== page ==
The first stage of research carried out by the Partners of UK SSD into the UK’s alignment with the UN Sustainable Development Goals (GlobalGoals) is complete. As an advanced nation, how closely should we expect to be able to map and assess UK performance against the 17 Global Goals?
It turns out there’s an information gap, even here. Of the 230 indicators across the 17 Goals, around 173 have a direct application in the UK. Of these, a broadly corresponding measure can be found for around just 72% of the indicators, that’s 125.
There is a clear need for further data and research to enable the UK to be able to accurately assess its performance and then map a stronger contribution to the Goals.
Underperforming on Environment
Despite recent strong indications from Environment Minister Gove, the UK is on target to miss its renewable energy target of 15% by 2020, being only at 8.3% today. Of 24 water authorities, 9 report serious stress levels and 14 moderate stress levels, leaving only 1 performing adequately. According to the IMF, EAC and OECD, the UK still has substantial subsidies for fossil fuels so we’re far from meeting the UN Climate Accord targets.
Our food system still produces more than 15 million tonnes of food waste every year. 20% of our habitats for wildlife and 10% of species are in decline or threatened. Although we are doing better than some on replenishing fish stocks and managing fisheries, cod is still coded red for reduced capacity.
We’re not yet Beijing but we’re failing on air quality and pollution with an estimated 40,000 premature deaths caused by air pollution according to statistics from 2014.
Social inequality & poverty
Some of the key findings are a sorry indication of the level of social inequality in the UK today. Although poverty standards in the UK may differ to developing nations, we still show up with 16.8% of people living in poverty according to our national definition. That’s an outrageous statistic in 2018. Of 3 million people undernourished, 1.3 million of them are elderly. 21% of people live on less than 50% of the average income – that’s what we don’t talk about and quietly call the ‘underclass’.
Education doesn’t fare much better. 47% of young people still fail to achieve the minimum standard of 5 GCSEs when they leave school. We have long needed to reinvent our education system to incorporate more creativity and innovation, and adaptation to those children who are not suited to regimented study but it seems there are more of them than we think, alongside other complex factors that are contributing to this statistic. The North East continues to show up as a struggling to get to grips with youth unemployment, especially when compared to the South.
If you would like to get involved in providing feedback on the interim findings, you can volunteer to help UK SSD here.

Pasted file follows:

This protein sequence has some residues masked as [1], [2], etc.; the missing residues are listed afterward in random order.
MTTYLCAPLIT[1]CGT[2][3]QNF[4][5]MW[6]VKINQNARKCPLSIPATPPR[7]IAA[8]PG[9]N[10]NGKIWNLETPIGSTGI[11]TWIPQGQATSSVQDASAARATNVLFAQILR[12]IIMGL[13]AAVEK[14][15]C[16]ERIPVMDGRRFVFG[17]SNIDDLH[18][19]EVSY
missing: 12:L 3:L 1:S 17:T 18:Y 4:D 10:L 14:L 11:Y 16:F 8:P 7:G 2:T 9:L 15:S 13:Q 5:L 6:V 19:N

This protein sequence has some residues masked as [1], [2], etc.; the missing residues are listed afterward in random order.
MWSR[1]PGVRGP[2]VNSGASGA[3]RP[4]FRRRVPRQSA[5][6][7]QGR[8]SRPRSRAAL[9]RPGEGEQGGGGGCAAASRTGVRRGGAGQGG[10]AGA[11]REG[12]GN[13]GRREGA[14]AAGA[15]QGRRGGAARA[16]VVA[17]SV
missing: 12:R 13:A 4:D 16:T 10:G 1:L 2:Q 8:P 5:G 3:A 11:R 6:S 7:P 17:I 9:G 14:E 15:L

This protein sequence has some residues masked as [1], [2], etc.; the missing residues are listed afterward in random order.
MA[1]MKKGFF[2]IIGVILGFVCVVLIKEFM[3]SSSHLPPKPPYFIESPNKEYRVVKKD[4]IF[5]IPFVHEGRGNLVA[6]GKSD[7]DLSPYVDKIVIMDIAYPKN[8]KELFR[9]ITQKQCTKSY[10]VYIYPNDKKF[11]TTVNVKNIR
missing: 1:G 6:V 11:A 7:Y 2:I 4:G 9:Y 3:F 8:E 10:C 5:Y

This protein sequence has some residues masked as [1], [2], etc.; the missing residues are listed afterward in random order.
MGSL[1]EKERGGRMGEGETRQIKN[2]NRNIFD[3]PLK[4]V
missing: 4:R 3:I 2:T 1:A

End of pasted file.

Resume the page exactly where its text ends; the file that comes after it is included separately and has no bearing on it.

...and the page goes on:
What can business do?
I strongly believe it is the responsibility of every business to align to the UN Sustainable Development Goals. I believe even more strongly that the nature of business has to change. We have to move from being businesses that exist to serve stakeholders and make profit for shareholders, to organisations who serve stakeholders, make a fair profit and engage with the global challenges of our generation. Every business can choose to actively play a part in the challenges in the Goals, right on their own doorstep.
It’s not about have good CSR policies or supporting the local charity. It’s about finding a way to fully integrate social and environmental action into the strategy and performance of the business.
- If you manufacture toilet brushes – you’ve an adjacency to plastic pollution and water issues Goals 6 and 14.
- If you are accountants – you’ve an adjacency to Decent Work & Economic Growth, Goal 8.
- If you’re a supermarket – you’ve an adjacency to No Poverty, Zero Hunger, Affordable & Clean Energy, Sustainable Cities & Communities, Responsible Consumption and more.
- If you’re a fashion brand – you’ve an adjacency to Good Health & Wellbeing, Gender Equality, Clean Water & Sanitation, Reduced Inequalities, Decent Work & Economic Growth, Responsible Consumption & Production and more.
It’s not just by looking at your supply chain to make improvements that you can take action. Sometimes it also takes imagination to pull your action together into one big mission and movement that can capture the hearts and minds of your stakeholders. A Planetary Purpose if you like.
Some organisations have embraced this. Unilever has its Sustainable Living programme. Vf Corporation who own Timberland, Wrangler, The North Face and many other apparel brands has recently launched Made for Change.
What about your business? What can you do?
A great start is to map your current business against the Goals today. You might be agreeably surprised to find how many ways you are already aligned to the Goals. Once you’ve mapped your organisation, you can make a strategic plan to take action at the ‘back’ end of your business – the supply chain, and start to re-imagine how you might take action at the ‘front’ end of your business. By pulling together strategy, brand, product design, CSR, sustainability and even HR behind one vision and mission.
If you would like to explore what aligning to the Sustainable Development Goals, can do for your business, we run 1 Day Activate The UN Sustainable Goals workshops, and Activating Creativity Bursts and One Day workshops to get you started. Get in touch.
We Activate The Future Ltd is proud to be a Partner of UK SSD.